I got this pattern from a British magazine, Simply Knitting although it’s an old copy from 2014. When I’ve tried to google it, it seems the pattern was originally French so I’m worried there’s a translation error possibly.

        The pattern has guidelines for a bunch of sizes. I am knitting for a 4 year old, so I put on the instructions for that. I think that’s why there’s gaps.
        I am always following the second instruction. -if that makes sense?

        The pattern states:
        Sleeve Increases. (RS) K1, M1, K to last st, M1, K1. [(57, 63, 69, 73, 79)] *- I am following the pattern for 63 stitches.
        Rep this increase row on every foll alt row (2, 0, 0, 0, 0) times, one every 4th row (3, 5, 3, 1, 0) times, then on every foll 6th row (0, 0, 2, 4, 5) times.

        I should then have 73 stitches and cont in stst until work measures 16cm.

        I’m incredible confused…. Do I knit the increase just every alternate row?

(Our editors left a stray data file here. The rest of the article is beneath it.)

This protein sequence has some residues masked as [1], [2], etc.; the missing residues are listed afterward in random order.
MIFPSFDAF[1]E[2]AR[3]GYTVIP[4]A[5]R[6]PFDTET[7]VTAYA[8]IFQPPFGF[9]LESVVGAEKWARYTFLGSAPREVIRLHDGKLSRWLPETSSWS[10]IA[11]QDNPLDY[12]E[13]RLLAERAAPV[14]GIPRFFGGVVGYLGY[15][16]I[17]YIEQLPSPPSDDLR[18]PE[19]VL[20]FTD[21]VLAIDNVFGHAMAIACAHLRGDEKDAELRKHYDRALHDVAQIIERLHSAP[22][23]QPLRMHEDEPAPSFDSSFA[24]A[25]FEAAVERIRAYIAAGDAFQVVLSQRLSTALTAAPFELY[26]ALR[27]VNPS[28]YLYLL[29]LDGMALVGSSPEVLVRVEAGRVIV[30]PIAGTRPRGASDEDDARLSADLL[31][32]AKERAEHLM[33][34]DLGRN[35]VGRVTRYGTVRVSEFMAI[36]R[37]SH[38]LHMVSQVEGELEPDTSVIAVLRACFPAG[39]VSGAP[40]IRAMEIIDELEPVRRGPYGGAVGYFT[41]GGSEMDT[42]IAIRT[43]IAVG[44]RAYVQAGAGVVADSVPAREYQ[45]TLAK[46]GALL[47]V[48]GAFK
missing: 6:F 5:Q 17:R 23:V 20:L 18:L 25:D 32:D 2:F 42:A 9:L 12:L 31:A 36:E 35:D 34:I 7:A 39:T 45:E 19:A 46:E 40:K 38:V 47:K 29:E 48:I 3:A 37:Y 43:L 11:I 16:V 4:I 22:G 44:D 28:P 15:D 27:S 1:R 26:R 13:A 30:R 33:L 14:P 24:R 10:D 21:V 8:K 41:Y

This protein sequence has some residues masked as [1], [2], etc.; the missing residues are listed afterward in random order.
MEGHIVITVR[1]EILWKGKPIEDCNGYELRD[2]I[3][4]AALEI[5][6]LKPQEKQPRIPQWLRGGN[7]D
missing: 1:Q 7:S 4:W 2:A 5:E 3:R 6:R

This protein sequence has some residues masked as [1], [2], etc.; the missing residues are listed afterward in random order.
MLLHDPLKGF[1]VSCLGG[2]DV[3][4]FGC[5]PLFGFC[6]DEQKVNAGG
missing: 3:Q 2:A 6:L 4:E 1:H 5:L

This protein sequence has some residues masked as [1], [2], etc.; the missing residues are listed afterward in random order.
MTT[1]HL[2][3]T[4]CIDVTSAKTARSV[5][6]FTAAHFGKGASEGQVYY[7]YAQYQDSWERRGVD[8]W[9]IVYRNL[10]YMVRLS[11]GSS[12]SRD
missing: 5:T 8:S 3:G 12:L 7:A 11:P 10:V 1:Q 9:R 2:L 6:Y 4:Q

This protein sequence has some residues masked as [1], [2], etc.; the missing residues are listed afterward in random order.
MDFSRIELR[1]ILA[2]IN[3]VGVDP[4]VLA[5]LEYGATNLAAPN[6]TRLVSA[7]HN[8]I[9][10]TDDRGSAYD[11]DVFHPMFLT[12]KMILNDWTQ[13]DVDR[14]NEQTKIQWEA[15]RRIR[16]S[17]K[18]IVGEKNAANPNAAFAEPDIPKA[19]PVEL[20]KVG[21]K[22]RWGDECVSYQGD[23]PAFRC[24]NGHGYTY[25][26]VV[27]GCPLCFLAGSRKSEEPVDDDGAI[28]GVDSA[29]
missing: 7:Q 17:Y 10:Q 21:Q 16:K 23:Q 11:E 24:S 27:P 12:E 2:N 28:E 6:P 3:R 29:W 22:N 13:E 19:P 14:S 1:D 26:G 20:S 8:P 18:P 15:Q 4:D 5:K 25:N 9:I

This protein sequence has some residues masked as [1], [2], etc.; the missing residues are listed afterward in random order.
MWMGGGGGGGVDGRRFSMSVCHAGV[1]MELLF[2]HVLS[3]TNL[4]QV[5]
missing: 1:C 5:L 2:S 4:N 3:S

I thought it would be 6 rows knitted 5 times, with an increase at every 4th row. But that will make the work too long, longer than 16cm.

  11. espacetricot says:

    Ok, that makes more sense! It’s not hard, just do it one step at a time:

    1. you have 63 stitches
    2. you do not do any increases on the alternate rows, since your number is 0
    3. you increase every 4th row five times, meaning you increase 10 stitches – which makes 73 stitches (the increase is worked on the RS row, then work 3 additional rows = 4 rows. This you repeat 4 times, makes for a total of 5 increases)
    For your size, that’s it! If the piece doesn’t measure 16 cm yet, knit some more without increases, until you reach 16 cm.

    When I knit a pattern with multiple sizes, I underline my size or use a highlighter, This way you see what you need to do (and not need to) right away. Here are two “0” for your size, and when there’s a 0 you do not need to do anything!

    Happy Knitting!

  12. Amy J says:

    Mona, that’s perfect!!!!
    Thank you so much! 😀 It had crossed my mind that might be the case, but I think I was looking at it too hard and confusing myself. Thank you so much for your support and wisdom!